Cover image for 10 projects you can do with Microsoft SQL Server 7
10 projects you can do with Microsoft SQL Server 7
Watterson, Karen L.
Personal Author:
Publication Information:
New York : Wiley, [2000]

Physical Description:
xvi, 686 pages : illustrations ; 24 cm + 2 computer optical discs (4 3/4 in.)
General Note:
Includes index.

"Wiley computer publishing."
Title Subject:
Format :


Call Number
Material Type
Home Location
Item Holds
QA76.9.C55 W378 2000 TEXT Book and Software Set Central Closed Stacks

On Order



Learn Microsoft SQL Server 7 by successfully completing hands-on projects

You don't have to be a fortune teller to realize that Microsoft's SQL Server 7 is going to be the most widely used database product on the planet.

This book, unlike typical reference books, shows you how to use SQL Server to add value to your business operations. Drawing inspiration from the lab manuals you used in biology and earth science classes, the authors provide step-by-step instructions for accomplishing the kinds of projects you'll want to do with SQL Server.

Here's a taste of some of the projects:
* How to build an e-commerce site with Site Server Commerce Edition
* Implementing a data-driven Intranet with SQL Server and IIS
* Creating both single-source and multisource data marts
* Working with OLAP Services and a variety of OLAP clients
* Writing Visual Basic applications that work with SQL Server

Plus two CD-Roms!
* CD-ROM 1 contains Microsoft SQL Server 7.0 120-Day Evaluation Edition
* CD-ROM 2 contains all the code from the book, example applications, 18 third party

Development tools, and links to related Web sites

Author Notes

KAREN WATTERSON is an independent San Diego-based writer and consultant specializing in data warehouse and knowledge management issues. She is the editor of Pinnacle Publishing's monthly SQL Server Professional and Visual Basic Developer newsletters, coauthor for Windows 2000 magazine, and author of four books. She has been using SQL Server since 1988.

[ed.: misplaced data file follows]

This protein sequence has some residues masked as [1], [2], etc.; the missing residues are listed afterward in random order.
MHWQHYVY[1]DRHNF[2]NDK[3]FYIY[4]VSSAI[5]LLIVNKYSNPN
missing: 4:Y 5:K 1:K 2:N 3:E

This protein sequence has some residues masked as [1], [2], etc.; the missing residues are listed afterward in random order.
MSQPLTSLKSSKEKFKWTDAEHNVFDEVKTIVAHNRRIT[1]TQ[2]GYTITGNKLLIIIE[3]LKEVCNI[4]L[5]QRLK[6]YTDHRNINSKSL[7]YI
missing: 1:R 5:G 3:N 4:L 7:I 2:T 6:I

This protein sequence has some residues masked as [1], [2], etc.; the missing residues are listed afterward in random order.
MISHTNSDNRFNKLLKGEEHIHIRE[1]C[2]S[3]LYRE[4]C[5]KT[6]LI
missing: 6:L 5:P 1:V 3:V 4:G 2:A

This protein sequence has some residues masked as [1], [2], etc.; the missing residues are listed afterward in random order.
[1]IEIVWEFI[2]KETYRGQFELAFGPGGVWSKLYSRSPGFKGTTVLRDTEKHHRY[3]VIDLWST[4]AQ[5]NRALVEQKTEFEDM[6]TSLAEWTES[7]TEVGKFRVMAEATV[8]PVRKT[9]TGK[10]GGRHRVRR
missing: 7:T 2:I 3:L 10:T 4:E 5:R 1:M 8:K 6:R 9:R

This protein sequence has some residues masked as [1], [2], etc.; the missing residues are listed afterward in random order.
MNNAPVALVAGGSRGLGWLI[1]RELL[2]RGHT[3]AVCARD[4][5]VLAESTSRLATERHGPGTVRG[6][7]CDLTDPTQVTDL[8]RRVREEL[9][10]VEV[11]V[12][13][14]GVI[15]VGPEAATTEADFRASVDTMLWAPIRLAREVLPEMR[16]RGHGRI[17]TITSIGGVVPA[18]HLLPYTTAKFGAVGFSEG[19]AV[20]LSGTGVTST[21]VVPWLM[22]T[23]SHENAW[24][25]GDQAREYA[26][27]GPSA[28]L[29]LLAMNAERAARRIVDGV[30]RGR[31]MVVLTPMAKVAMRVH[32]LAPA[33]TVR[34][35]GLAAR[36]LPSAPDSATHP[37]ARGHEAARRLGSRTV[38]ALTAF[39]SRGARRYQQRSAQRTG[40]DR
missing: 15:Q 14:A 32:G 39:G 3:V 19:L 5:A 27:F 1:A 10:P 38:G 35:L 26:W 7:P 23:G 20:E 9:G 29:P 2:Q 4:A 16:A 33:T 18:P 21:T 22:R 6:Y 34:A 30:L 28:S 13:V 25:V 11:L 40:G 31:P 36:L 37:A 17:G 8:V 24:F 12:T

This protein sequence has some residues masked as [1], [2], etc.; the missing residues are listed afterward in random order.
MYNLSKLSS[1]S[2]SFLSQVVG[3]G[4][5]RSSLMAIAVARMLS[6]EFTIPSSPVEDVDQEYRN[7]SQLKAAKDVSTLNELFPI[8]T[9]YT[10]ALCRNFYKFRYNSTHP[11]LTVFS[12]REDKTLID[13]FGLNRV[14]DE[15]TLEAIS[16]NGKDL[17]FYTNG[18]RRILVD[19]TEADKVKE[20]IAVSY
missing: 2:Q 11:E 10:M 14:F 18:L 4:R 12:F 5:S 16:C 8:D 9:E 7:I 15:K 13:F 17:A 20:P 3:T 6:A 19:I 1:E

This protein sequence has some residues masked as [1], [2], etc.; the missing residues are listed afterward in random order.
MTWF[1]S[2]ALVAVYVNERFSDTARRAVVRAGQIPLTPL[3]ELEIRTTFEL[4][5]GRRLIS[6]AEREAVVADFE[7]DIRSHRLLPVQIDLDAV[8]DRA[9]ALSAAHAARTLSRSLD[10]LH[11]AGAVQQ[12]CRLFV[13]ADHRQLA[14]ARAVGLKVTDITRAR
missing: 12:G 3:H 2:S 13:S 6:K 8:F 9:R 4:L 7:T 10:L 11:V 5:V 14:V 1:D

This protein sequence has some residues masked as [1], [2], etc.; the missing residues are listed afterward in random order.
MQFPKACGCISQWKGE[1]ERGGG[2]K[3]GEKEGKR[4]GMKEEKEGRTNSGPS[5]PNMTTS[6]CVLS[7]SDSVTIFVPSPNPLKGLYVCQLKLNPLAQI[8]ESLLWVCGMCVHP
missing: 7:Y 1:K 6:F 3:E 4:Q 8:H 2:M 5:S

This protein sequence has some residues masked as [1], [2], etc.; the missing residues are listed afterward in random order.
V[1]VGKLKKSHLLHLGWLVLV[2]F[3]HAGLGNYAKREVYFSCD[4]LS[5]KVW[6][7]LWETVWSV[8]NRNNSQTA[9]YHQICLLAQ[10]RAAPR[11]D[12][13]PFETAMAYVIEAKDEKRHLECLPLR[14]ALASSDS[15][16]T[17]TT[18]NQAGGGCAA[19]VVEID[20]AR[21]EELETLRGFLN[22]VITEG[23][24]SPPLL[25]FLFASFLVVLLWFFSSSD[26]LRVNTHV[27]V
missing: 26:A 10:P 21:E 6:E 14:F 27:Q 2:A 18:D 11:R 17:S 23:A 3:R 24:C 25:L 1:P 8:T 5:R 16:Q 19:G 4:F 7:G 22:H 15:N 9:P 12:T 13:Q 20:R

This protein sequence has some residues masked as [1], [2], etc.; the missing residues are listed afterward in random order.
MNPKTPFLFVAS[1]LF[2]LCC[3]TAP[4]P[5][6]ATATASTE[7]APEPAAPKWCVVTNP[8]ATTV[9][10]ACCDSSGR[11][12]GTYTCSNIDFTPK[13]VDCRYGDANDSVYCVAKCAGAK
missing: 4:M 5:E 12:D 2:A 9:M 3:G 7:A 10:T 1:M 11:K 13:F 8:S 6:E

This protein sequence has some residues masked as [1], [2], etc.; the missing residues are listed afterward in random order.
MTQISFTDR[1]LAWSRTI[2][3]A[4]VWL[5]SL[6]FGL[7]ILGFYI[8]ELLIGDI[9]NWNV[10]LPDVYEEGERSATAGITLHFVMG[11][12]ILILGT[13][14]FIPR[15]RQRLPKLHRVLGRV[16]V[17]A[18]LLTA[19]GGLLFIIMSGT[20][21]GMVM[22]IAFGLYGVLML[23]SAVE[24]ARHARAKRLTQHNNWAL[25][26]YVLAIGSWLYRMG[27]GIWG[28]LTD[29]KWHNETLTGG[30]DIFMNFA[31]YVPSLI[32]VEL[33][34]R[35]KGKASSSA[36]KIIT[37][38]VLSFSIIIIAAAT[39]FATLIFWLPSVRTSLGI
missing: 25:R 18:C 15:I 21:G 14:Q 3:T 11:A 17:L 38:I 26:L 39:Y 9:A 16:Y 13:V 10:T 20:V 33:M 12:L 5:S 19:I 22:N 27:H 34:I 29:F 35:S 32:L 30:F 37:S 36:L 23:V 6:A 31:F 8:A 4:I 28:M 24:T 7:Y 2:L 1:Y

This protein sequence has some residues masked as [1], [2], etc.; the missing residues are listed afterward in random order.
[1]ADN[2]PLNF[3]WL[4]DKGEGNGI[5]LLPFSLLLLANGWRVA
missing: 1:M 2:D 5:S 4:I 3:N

BILL SHADISH is a principal of Fundamental Objects, Inc.( where he works with ActiveX controls, COM server, project management tools, and handheld technology. Bill writes for a number of Visual Basic trade journals including Visual Basic Developer and Inside Visual Basic. He has coauthored three books.
GARTH WELLS is an independent consultant who has worked in database design and development for more than six years and with SQL Server since version 4.2. He has successfully implemented and/or managed database solutions in the following industries: Computer Design and manufacturing, Automobile Finance, Software Development, and Commercial Real Estate Management and Financial Services. Visit his company's Web site at www.

Table of Contents

Forewordp. xii
Prefacep. xiii
Acknowledgmentsp. xv
About the Authorsp. xvi
Part 1 Getting Startedp. 1
Chapter 1 Introduction to SQL Serverp. 3
How SQL Server Fits into Microsoft's Enterprise Architecturep. 5
Choices, Choicesp. 8
Data Warehousing and OLAPp. 10
DNAp. 11
Digital Nervous Systemp. 13
Microsoft Frameworkp. 15
SQL Server Architecturep. 16
Databases Consist of Tablesp. 20
Databases Contain Other Objects, Toop. 24
Is SQL Server Really a Seventh Generation Product?p. 27
The "SQL" in SQL Serverp. 28
The SQL SELECT Statementp. 29
Summaryp. 34
Chapter 2 Installing SQL Serverp. 35
Plan Aheadp. 37
Hardwarep. 38
Softwarep. 42
Pre-Setup Checklistp. 44
More on Assigning NT Accounts to SQL Server Servicesp. 46
Autorun Installationp. 49
The Prerequisitesp. 49
Installation Optionsp. 52
What if?p. 59
Proof Positivep. 60
Running SQL Server Enterprise Managerp. 62
Refining Your Installationp. 71
Download the Latest SPp. 74
Launching Projectsp. 74
Chapter 3 Backup and Recoveryp. 75
Before We Get Startedp. 76
Who Needs Backup and Recovery?p. 76
You Look Like You Need an Overviewp. 77
How Much Can You Afford to Lose?p. 78
Backup Devicesp. 80
Creating a Backup Devicep. 81
Deleting a Backup Devicep. 83
Backup Optionsp. 85
Database Backupp. 85
Differential Database Backupp. 94
Transaction Log Backupp. 96
How to View and Verify the Contents of a Backup Devicep. 103
Enterprise Managerp. 103
Transact-SQLp. 104
Restore Operationsp. 105
Restoring a Database Backupp. 105
Restore to a Point of Failurep. 110
Implementing a Planp. 112
Testing and Implementing Your Planp. 117
Part 2 Projectsp. 119
Chapter 4 Project #1: Upsizing Your Desktop Databasep. 121
Upsizing to SQL Server--The Issuesp. 124
How Do I Convert My Data?p. 125
The Excel Projectp. 125
Step 1 Create a New Database (and Let the Wizard Do the Walking)p. 126
Step 2 Import the Data into SQL Serverp. 129
Upsizing Access Databasesp. 136
What about Data Types?p. 137
Object and Method Changesp. 138
Conclusionp. 139
The Access Projects: Upsizing the WorkOrd Databasep. 139
The Source Datap. 139
Method 1 Use the Upsizing Wizardp. 140
Method 2 Use DTSp. 151
In and Out with bcpp. 162
Summaryp. 167
Chapter 5 Project #2: Publishing SQL Server Data to HTMLp. 169
Intranet Basicsp. 170
Start Thinking Aheadp. 171